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If you liked this recipe, checkout over 50 contributors to this week’s SundaySupper Soul Warming theme

Main Entrees: 

Chili/Stews:

Soups:

Desserts/Beverages:

.

 

Join on us on Twitter throughout the day during #SundaySupper.  In the evening we will meet at 7pm EST for our weekly #SundaySupper live chat.

All you have to do is follow the #SundaySupper hashtag or you can follow us through TweetChat.

We’d also love to feature your Sunday Supper Soul Warming Recipes on our #SundaySupper Pinterest board and share them with all of our followers, too.

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Hatch Chile Bacon Wrapped Poppers

On September 2, 2012, in Featured, Recipes, by Chris Baccus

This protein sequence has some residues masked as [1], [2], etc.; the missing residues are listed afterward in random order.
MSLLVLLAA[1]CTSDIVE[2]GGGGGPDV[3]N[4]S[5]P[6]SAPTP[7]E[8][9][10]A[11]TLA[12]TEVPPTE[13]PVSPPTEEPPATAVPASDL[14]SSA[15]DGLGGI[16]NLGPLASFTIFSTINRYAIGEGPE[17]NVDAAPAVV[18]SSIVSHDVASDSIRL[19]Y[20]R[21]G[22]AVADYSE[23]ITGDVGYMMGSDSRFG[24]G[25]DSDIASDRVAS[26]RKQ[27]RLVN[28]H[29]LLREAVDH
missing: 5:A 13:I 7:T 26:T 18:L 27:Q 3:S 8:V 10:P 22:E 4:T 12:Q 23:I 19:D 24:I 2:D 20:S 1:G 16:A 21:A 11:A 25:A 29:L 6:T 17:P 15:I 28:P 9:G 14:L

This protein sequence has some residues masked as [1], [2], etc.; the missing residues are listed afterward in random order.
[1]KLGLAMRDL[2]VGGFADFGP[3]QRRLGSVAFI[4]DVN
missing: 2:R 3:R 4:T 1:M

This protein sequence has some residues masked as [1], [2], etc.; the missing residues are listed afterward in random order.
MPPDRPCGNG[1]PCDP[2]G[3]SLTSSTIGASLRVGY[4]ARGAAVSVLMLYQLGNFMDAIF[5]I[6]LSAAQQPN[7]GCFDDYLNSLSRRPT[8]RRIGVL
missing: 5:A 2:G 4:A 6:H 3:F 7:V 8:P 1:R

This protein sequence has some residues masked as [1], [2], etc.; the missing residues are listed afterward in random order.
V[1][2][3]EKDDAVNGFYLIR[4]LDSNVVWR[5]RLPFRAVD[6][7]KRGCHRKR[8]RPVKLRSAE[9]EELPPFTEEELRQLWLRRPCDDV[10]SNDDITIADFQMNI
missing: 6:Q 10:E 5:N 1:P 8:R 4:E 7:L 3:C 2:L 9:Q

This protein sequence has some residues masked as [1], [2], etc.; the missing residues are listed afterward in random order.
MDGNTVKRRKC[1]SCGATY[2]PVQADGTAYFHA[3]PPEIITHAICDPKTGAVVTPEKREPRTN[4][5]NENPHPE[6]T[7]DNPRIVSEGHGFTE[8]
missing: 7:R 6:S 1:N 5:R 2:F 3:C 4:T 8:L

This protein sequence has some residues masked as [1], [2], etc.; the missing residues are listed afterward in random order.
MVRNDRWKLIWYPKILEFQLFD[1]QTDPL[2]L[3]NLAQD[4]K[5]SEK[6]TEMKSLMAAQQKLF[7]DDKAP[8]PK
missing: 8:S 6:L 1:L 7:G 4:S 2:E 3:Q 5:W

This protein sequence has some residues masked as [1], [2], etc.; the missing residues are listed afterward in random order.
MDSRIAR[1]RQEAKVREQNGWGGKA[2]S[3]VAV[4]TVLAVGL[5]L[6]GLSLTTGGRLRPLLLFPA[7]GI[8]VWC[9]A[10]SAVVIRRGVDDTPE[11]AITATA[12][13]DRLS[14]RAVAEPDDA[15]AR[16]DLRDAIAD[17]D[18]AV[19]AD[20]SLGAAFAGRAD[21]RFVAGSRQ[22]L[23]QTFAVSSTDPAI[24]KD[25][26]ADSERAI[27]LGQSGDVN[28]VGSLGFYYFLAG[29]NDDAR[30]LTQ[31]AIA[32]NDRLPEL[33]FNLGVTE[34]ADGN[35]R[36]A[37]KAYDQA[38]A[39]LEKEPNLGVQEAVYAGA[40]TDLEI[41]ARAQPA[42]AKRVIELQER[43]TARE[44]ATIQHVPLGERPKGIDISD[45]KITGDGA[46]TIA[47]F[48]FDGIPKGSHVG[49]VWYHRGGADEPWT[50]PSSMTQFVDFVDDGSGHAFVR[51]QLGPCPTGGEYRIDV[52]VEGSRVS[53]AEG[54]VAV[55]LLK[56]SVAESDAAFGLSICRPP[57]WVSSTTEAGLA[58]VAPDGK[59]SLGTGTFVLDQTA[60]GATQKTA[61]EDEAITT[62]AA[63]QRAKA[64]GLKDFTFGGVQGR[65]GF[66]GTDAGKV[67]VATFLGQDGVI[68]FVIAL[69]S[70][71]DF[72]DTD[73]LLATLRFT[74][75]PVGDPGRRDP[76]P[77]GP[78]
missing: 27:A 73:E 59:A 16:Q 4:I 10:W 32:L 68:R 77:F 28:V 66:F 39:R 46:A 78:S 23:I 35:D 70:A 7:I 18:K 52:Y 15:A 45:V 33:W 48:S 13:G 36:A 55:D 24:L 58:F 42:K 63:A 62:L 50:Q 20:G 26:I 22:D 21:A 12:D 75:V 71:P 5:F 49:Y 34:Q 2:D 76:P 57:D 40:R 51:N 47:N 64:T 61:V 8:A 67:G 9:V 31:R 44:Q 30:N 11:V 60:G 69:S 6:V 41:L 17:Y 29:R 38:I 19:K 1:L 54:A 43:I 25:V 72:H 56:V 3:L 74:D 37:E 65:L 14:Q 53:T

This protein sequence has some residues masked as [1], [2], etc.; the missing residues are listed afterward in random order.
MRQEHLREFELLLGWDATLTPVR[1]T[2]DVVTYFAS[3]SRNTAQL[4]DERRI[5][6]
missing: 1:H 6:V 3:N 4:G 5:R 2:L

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I love Hatch Chiles.  Like many, I had no clue what a Hatch Chile was until I moved to Texas, but they are getting more familiar and Melissa’s Produce had a Hatch Chile roasting today at South Pasadena’s Bristol Farms.  Sadly, I missed this roast but did make it to the market and picked up some chiles and some hatch chile cream cheese the market sold too.

Tonight’s University of Michigan vs Alabama game was an appropriate setting for some stuffed poppers.  Sadly, the game was a bust but these chiles turned out fabulous.

Hatch Chile Bacon Wrapped Poppers
Serves 4

4 Large Hatch Chiles, cut in half and seeded
4 oz cream cheese
8 slices of bacon
toothpicks

Turn on the grill or broiler and start putting together the poppers. Fill each Hatch Chile with cream cheese then wrap a bacon slice around it and use a toothpick at each end to hold the bacon to the chile.

Grill for about 10-15 minutes turning every few minutes getting them charred, not burned.

Serve.

 

 

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Better Bacon

On May 2, 2011, in Food, by Chris Baccus